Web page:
Sunday, 14 September 2014

Can't See the Wood for the Trees

Right, so let me get this straight.

The latest Colmar Brunton has National plunging 4 percentage points, with the Right Bloc (excluding Colin Craig's Conservatives) down by 2.

At the same time, while Labour is mildly down (1 point), the Left Bloc as a whole has risen 2 points and the broader Opposition Bloc (Left+Winston) are up by 1.

All of which means the chances of a Labour-led Government according this latest Colmar Brunton are significantly higher than they were a week ago when the previous poll was taken. The 4 point gap that existed between the Right and Opposition Blocs during the first week of September has now been slashed to just a single percentage point. Knife-edge stuff.

What's more, in the broader context of recent poll trends, this latest Colmar Brunton seems to herald the end of National's post-Collins-resignation bounce. As with the latest Reid Research, the Left are now hitting the early 40s (rather than late 30s), the Opposition Bloc's up in the late 40s (rather than early-mid 40s), National are down to their self-identified 'Danger Zone' (46-47% rather than their early-mid 50s ratings in the immediate wake of Collins' demise) and the Right Bloc (sans the Conservatives) are down on 48% (rather than 50-55).

So, how did the MSM frame what is essentially good news for Labour and the Left and Opposition Blocs - news that makes the election of a Labour-led government in a week's time rather more likely ?

"The latest One News Colmar Brunton poll brings more bad news for Labour" - that was the RNZ newsreader on Thursday night, introducing the main items to be covered on Radio New Zealand's 10pm Late Edition news. A few minutes later, in the item itself, the newsreader (presumably reading a script written by an RNZ sub-editor) is forced to come across as some kind of partisan apologist, immediately explaining away National's conspicuous fall in support in the most grudging and dismissive terms - as if  to say 'Nothing to see here, this is the very least important aspect of the poll and best we all just forget about it'. Yes, yes, OK, National may have fallen 4 points in the latest Colmar Brunton but we can absolutely assure you that (i) they remain "well ahead of Labour" and (ii) Labour have fallen 1 point to 25% which is their worst Colmar Brunton performance in the last couple of years. Cue: more rhetoric about Labour's poll woes.

This, unfortunately, proved to be RNZ's exclusive framing of the Colmar Brunton results over the following two days: Introducing an item on Checkpoint, for instance, Jim Mora suggested that: "a day after the 3 News Reid Research poll showed the National Party continued to retain strong public support", the latest Colmar Brunton suggests National has "continued its strong showing" (or, as another RNZ report had it, the poll points to "on-going strong support for the National Party").

Forget, then, the little fact that both Reid Research and Colmar Brunton  had the Nats down in their acknowledged Danger Zone of 46-47%. Forget the apparently minor piece of trivia that a Labour-Green-NZ First Coalition might possibly, just possibly, now be on the cusp of power (in a way that they weren't just a week ago). No, this poll, according to the State broadcaster, was apparently all about (i) National being well ahead of Labour and (ii) Labour sinking ever deeper into the mire -  dropping that all-important one percentage point (in what, given the margin-of-error, could quite conceivably have been nothing more than statistical noise).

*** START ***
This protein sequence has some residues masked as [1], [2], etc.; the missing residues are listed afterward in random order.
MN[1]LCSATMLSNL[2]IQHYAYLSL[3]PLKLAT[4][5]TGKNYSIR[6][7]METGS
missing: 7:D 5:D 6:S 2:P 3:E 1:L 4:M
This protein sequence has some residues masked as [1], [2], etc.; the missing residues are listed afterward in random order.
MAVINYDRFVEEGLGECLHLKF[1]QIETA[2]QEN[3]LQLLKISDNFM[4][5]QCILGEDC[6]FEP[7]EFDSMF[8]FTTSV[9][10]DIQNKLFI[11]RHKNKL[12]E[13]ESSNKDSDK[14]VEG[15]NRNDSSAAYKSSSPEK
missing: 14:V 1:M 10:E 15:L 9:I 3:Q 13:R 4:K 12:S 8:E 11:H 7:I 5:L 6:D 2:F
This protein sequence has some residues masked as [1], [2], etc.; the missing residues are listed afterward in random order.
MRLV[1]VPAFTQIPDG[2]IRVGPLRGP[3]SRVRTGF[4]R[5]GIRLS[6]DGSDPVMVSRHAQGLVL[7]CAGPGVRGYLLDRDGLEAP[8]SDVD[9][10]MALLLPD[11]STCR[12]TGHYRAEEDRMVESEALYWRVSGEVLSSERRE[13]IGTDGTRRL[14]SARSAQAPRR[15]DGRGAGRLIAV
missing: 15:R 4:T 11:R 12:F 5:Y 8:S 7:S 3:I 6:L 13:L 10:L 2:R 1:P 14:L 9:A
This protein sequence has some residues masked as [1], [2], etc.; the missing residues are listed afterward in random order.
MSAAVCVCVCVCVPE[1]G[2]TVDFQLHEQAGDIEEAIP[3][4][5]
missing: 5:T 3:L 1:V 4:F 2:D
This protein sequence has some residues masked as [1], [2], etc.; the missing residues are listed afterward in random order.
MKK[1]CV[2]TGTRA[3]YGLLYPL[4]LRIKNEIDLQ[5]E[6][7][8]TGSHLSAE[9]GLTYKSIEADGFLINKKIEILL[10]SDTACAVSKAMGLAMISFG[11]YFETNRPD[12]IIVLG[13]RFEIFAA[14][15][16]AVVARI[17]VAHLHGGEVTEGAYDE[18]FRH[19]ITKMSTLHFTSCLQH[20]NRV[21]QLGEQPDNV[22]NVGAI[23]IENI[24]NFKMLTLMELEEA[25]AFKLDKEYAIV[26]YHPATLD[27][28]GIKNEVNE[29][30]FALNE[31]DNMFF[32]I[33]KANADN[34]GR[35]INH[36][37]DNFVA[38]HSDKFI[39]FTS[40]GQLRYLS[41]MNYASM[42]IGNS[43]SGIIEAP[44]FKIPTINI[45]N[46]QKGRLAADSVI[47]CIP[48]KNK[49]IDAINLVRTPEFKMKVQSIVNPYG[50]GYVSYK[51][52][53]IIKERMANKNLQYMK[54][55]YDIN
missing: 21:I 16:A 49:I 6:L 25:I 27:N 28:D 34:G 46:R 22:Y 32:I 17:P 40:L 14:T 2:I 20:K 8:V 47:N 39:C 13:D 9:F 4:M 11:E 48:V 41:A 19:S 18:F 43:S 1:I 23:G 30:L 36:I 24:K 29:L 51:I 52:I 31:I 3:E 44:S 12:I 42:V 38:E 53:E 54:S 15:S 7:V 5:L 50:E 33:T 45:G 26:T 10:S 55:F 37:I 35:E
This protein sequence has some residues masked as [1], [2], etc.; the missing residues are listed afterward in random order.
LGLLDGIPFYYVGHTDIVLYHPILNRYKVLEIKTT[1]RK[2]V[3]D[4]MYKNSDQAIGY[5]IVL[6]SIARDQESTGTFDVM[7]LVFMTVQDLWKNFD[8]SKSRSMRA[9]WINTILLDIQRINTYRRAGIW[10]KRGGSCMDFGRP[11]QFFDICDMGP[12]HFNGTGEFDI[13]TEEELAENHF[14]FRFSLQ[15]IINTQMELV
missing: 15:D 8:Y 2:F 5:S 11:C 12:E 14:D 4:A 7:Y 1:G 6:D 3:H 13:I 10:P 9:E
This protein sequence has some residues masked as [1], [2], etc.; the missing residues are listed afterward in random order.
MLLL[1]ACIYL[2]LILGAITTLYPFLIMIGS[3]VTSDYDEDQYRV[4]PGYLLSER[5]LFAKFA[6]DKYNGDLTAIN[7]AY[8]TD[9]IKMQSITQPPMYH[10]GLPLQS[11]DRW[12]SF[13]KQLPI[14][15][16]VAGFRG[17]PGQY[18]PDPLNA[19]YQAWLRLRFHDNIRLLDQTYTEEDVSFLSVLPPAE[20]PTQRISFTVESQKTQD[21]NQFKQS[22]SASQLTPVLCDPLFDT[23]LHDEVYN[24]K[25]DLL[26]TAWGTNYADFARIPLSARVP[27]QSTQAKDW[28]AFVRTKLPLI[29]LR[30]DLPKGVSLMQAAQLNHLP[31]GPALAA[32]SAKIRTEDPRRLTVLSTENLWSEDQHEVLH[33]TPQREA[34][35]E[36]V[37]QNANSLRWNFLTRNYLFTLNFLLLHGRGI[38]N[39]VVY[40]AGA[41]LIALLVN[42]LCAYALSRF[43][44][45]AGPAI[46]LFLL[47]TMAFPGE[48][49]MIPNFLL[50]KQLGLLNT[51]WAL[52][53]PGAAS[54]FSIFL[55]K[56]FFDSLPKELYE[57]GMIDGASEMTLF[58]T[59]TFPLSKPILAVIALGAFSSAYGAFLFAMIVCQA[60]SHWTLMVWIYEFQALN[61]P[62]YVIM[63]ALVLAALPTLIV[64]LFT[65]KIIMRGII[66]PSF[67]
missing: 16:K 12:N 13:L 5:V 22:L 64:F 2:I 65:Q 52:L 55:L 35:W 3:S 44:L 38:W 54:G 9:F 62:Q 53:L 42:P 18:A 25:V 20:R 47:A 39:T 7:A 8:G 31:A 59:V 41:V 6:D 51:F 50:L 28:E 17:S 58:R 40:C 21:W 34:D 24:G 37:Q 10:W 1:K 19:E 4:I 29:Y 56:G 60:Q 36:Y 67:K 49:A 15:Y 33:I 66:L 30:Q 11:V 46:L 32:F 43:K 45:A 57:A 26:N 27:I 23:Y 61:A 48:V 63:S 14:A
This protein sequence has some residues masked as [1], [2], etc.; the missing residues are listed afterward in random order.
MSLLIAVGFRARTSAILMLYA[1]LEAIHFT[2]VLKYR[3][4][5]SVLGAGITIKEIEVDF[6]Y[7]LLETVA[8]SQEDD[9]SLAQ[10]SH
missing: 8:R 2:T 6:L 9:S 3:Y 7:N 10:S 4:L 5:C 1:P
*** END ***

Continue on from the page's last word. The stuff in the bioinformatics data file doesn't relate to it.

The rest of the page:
First-Past-the-Post: 1, MMP: 0

A day later, Dominion Post political editor Tracey Watkins argued that, while the Greens' rise to 14 points in this latest Colmar Brunton would normally be cause for jubilation, "the hard reality facing the Greens is that as long as Labour remains in the doldrums, they may as well be on 5 per cent."  The Greens, she went on to suggest, ".....are marooned by their refusal to contemplate any deal supporting National in government."

And yet later, in the self-same article, Watkins - seemingly unaware of the inherent contradiction - agrees that "...on last night's poll (ie the Colmar Brunton), NZ First would be kingmaker."  Riiiight. So, Watkins' line of reasoning is that NZ First will hold the balance of power according to this poll, National will be unable to govern with its current little helpers, everything will essentially come down to Winston's choice of Coalition partner, to Winston's basic proclivities - and yet, apparently,  it's all over bar the shouting, the chances of a Labour-led government: beyond hopeless !!!

Don't get me wrong. I'm not saying that the odds are necessarily in Labour's favour or that Winston is more likely to choose a Left-leaning Coalition over a Right-leaning one.

What I am saying is: vague, meaningless, waffly FPP-style rhetoric about National remaining well ahead of Labour or sweeping assertions to the effect that this Election is done and dusted - just won't cut the mustard. Voters are entitled to know precisely how likely various Coalition scenarios are, based on the latest poll results. If polls start suggesting that the Right-Left or Right-Opposition support-gap is narrowing, so much so that a potential Labour-Green-NZ First Coalition has become at least a realistic possibility (even if not necessarily a probability) then that's exactly what well-paid Political Editors like Watkins should be telling readers.